D.H. Hill hated any and all things Yankee. His writings are littered with anti-Yankee statements. Even the word problems he created for an algebra textbook leaned decidedly against those who hailed from north of the Mason-Dixon Line. Anything that supported his world view was worth repeating. In the December 1866 (No. II, Vol. II, p. 147-148) issue of his magazine, The Land We Love, he published a story that South Carolina cavalry general Wade Hampton apparently told him:
“From a well-known cavalry officer, we get the next incident,” Hill wrote. “The day after the great battle of Spottsylvania C.H., General Lee was standing near his lines, conversing with two of his officers, one of whom was known to be not only a hard fighter but a hard swearer, but also a cordial hater of the yankees. After a silence of some moments, the latter officer, looking at the yankees with a dark scowl on his face, exclaimed most emphatically, ‘I wish they were all dead.’ General Lee, with the grace and manner peculiar to himself, replied, ‘how can you say so, General. Now I wish they were all at home, attending to their own business, leaving us to do the same.’ He then moved off, when the first speaker waiting until he was out of earshot, turned to his companion and in the most earnest tone said, ‘I would not say so before General Lee, but I wish they were all dead and in hell!’ When this ‘amendment’ to the wish was afterwards repeated to General Lee, in spite of his goodness, he could not refrain from laughing heartily at the speech, which was so characteristic of one of his favorite officers.”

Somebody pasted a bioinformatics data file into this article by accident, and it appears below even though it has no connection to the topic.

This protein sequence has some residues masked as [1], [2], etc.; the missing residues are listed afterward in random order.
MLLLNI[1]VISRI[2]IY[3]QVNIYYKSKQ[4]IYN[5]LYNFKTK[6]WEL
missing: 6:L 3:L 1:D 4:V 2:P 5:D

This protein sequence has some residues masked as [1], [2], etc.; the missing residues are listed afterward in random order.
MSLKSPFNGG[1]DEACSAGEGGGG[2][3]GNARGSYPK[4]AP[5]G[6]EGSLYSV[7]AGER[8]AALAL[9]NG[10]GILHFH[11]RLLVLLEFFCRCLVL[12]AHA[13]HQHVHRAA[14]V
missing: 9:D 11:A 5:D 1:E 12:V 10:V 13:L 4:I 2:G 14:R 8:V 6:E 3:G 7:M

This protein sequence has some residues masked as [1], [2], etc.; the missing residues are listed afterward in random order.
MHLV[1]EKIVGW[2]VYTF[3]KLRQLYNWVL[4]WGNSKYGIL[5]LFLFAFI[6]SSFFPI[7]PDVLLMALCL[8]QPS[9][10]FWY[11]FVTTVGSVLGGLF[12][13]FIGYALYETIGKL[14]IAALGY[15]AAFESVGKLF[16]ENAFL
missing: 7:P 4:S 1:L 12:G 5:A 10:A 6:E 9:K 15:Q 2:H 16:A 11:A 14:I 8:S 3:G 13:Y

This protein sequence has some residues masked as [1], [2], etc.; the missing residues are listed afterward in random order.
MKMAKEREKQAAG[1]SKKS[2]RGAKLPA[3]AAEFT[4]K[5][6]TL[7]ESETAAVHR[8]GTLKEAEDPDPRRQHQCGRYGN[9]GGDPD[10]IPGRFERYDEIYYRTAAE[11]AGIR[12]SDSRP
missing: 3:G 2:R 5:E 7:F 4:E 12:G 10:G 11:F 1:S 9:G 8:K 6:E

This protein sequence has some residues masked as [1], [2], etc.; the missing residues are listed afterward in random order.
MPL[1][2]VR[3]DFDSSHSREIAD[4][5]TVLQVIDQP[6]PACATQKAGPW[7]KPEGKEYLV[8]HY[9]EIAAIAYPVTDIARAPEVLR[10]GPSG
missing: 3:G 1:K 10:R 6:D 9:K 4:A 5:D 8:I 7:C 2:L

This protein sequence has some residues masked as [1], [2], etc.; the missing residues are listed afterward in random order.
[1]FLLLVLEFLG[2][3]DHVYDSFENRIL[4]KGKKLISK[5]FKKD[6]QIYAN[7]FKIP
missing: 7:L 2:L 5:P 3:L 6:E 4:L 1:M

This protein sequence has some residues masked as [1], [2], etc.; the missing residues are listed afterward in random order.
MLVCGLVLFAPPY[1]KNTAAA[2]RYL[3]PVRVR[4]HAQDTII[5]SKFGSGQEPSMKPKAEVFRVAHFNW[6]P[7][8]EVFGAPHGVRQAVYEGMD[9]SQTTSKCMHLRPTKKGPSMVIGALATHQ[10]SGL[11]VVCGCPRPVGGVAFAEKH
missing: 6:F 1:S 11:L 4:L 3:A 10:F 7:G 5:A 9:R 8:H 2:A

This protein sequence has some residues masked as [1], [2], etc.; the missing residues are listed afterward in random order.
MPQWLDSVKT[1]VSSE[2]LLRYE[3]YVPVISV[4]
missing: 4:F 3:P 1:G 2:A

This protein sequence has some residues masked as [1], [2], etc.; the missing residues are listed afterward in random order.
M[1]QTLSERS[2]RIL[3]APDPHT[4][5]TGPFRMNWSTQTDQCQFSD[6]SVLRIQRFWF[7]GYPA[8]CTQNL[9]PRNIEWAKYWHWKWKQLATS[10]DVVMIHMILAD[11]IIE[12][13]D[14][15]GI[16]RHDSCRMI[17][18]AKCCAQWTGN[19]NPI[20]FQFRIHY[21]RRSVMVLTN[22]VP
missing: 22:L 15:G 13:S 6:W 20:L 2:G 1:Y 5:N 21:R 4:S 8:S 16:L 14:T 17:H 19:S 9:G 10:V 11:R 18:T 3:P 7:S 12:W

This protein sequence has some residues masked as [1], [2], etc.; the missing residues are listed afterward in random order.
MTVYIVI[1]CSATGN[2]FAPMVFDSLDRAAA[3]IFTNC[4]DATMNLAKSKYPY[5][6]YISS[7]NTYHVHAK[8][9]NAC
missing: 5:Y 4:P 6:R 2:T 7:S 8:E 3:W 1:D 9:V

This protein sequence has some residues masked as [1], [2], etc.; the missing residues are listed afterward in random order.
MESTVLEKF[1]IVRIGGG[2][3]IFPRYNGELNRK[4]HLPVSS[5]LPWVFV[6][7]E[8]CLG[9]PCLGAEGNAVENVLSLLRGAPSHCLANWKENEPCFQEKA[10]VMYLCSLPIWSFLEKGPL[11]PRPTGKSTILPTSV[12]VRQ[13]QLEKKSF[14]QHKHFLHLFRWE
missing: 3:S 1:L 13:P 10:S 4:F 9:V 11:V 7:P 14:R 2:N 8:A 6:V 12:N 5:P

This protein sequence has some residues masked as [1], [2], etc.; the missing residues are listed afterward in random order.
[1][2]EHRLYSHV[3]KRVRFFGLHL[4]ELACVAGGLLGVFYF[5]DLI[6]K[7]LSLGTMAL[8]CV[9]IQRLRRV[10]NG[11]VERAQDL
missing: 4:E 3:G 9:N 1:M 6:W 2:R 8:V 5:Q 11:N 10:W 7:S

Where did this hate come from? It is a topic I am exploring in my research into the life of General Hill.